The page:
And if that’s not enough, Kumar Sanu returns with Kuch Na Kaho – a beautiful, slow song with a heavy church choir feel to it. The violins fill in for the choir, though. The alternating bass from the cello, the violin pieces and that killer of a flute in the background are all way too mesmerizing. Not many from the younger generations would feel the same about the songs or the kind of sound in the album. But, being a musician, I cannot help but praise the kind of massive orchestrations that RD arranged for this album. It’s just beautiful.

Kumar Sanu also has Rooth Na Jaana and Rimjhim Rimjhim to his credits. The former is a playful lyric with a complex composition and an elaborate orchestration with rhythm shifts. Kavita Krishnamurthy joins him in the interludes of Rimjhim Rimhim and quite expectedly steals the show. The lyrics of the song is quite romantic and beautifully sings of rain and love in a way never done in film music.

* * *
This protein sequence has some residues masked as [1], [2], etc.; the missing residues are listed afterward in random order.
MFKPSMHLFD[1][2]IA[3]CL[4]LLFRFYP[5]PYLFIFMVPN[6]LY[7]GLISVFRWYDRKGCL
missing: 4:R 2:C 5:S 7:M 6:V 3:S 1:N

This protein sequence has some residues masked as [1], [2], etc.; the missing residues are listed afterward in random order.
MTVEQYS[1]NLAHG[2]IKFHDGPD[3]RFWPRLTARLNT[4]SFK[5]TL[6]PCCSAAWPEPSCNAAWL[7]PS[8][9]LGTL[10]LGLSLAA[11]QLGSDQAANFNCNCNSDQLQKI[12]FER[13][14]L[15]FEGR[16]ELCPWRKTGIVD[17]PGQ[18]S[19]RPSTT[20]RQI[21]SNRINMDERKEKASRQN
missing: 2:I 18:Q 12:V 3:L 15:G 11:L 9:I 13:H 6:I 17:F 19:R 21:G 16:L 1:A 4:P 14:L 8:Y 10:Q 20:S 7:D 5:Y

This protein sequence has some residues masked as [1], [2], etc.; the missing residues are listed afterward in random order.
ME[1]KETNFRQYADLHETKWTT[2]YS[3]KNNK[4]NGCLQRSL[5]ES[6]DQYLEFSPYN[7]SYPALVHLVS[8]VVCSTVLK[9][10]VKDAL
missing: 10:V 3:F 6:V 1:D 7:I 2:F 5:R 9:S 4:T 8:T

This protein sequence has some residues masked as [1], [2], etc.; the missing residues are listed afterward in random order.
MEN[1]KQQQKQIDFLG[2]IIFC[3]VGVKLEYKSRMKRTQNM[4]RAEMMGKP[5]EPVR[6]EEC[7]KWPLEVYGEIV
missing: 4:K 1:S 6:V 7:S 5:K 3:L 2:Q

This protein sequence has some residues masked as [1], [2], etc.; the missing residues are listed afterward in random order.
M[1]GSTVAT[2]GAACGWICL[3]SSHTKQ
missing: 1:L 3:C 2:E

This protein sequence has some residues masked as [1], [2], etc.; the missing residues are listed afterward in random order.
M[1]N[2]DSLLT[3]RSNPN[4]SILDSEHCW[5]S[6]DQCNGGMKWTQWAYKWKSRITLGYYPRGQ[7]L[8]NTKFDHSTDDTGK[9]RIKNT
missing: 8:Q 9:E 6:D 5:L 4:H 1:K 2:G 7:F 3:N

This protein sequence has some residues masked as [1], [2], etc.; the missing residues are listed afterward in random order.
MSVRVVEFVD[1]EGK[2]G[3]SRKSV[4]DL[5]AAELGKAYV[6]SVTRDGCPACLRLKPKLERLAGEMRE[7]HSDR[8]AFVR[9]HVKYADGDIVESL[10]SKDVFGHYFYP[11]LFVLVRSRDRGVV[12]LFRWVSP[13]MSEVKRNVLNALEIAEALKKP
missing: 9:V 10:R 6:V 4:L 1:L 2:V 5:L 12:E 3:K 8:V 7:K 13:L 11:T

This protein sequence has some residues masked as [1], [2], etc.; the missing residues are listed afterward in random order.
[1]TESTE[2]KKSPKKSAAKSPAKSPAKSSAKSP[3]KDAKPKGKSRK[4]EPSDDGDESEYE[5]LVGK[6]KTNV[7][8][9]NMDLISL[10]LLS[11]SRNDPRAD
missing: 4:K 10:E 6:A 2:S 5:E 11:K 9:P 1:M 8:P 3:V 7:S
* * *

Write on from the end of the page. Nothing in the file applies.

Shivaji Chattopadhyay, a still unknown name to me, sings Yeh Safar Hai Kathin Magar, Na Udaas Ho Mere Humsafar. The instrumentation is pleasant but the song works only in parts, partly due to the singer’s voice and partly due to the fact that it quite sounds like one or more songs from a bygone era, again in parts! The lyrics, on the other hand, are quite mature.

Lata Mangeshkar gets to sing Kuch Na Kaho. The song also has a version sung only by chorus but doesn’t deserve anything beyond a mere mention. I’ll be considered blasphemous here, but I don’t quite like Lata’s version of the song. Although differing from the male version in terms of lyrics, the song is rendered boringly in the aged voice of Lata. Lata had a gem of a voice once, but it wasn’t nice to hear her singing when growing up. Her voice had turned into a shrill, especially in the high notes. There were pretty talented singers in the 90s whom RD could’ve used. He had already used Kavita Krishnamurthy in two songs in the same album. He could’ve given her a third one.